20. Credit risks in the economy are still high, exacerbated by a weak legal system with poor enforcement of creditor rights, especially against large corporate borrowers. At the same time the capacity to price risk is limited. Margins on lending to the comparatively few good corporate borrowers are very thin, and may be below risk-adjusted rates. In addition, loan concentration may be very high at some banks. Available data for selected banks suggest that some are exposed to a relatively small number of borrowers, with the top 20–25 borrowers accounting for 30 percent or more of total loans.

21. Enhancements to the financial infrastructure would facilitate financial intermediation and encourage prudent loan growth. The lack of systematic credit information makes it difficult for banks to properly assess prospective borrowers and manage and price credit risk. This, in turn, leads to higher interest costs for creditworthy borrowers and weakens the prudential basis for lending decisions. Specifically, the absence of a credit bureau deprives banks of sufficient information on prospective borrowers and this in turn is reflected in the pricing and availability of credit.

C. Prudential Regulation and Supervision

22. Prudential regulations have generally been brought in line with the Basel Core Principles. In 1998–99, BI issued new regulations on loan classification and provisioning, related-party lending, capital adequacy, and foreign exchange rate risk, among others.10 Subsequently, BI developed a master plan to address the deficiencies identified in a Basel Core Principles for Bank Supervision (BCP) assessment. New regulations have been issued and the supervisory skill set has shown marked improvement over the past two years (Box II.1). A recently completed BCP self-assessment showed compliance with 16 of the core principles. This assessment outlined the remaining steps needed to reach full compliance. The number of full-scope bank examinations has increased five–fold since 1999, and BI has placed on-site examiners at the larger banks to improve the quality of supervision at these banks.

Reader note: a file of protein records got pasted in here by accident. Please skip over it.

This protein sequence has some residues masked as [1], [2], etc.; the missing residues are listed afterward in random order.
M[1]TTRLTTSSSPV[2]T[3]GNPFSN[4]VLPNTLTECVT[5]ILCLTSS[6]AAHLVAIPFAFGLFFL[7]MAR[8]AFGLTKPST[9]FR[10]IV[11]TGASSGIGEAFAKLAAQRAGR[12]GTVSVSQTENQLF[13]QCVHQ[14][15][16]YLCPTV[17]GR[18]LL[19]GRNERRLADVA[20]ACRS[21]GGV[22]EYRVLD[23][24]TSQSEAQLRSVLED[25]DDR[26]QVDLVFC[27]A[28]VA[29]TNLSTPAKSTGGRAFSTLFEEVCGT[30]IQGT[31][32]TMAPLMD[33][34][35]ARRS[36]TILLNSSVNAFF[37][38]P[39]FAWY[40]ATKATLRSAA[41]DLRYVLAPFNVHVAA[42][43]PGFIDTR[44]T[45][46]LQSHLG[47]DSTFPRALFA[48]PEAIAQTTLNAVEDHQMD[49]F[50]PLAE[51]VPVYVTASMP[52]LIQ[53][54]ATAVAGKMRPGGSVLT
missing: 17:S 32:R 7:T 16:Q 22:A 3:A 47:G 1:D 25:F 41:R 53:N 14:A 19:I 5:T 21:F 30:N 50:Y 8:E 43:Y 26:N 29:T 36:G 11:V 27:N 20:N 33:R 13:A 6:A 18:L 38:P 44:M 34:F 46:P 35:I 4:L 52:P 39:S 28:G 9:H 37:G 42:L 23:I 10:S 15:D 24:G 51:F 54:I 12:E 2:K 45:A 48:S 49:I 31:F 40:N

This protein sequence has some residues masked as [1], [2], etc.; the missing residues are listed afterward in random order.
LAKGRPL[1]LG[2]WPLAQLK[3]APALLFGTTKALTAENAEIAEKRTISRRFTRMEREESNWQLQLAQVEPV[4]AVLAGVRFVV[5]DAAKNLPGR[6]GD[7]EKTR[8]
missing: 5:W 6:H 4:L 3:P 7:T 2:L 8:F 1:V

Enhancements to Bank Regulations and Bank Supervision

A. Enhancements to Bank Regulations (1998–1999)

  • Loan classification rules were tightened by shortening the time period for nonrepayment in determining the various levels of classification of NPLs. In addition, borrower repayment capacity and cashflow analysis were made part of the classification process.

  • Provisioning requirements were adjusted to conform to new classification rules, and collateral valuation procedures were refined to reflect difficulties in foreclosure.

  • Rules on debt restructuring were tightened by establishing formal procedures for restructuring, reporting, and monitoring, applying clear accounting rules, and placing special restrictions on the restructuring of connected loans.

  • Banks were required to report cashflow projections and a maturity-gap analysis, including off-balance sheet items.

  • Quarterly publication of financial statements was required.

  • Net open position limits on foreign exchange risk were reduced.

  • The concept of “related party” was better defined and expanded.

  • Limits on foreign ownership and control of banks were removed.

B. Enhancements to Bank Supervision (2000–2003)

  • Completion of a risk-based supervision manual.

  • Development of risk management and internal control guidelines.

  • Availability of banking data on the BI web site.

  • Issuance of a “Know Your Customer” regulation.

  • Issuance of regulation to limit risks associated with the purchase of loans form IBRA.

  • Regulation on equity investments by banks to give BI greater control over expansion into nonbanking activities.

  • An expanded bank licensing regulation.

  • Increasing the minimum capital adequacy ratio to 8 percent.

  • The issuance of a market-risk capital charge that will be fully implemented in 2004.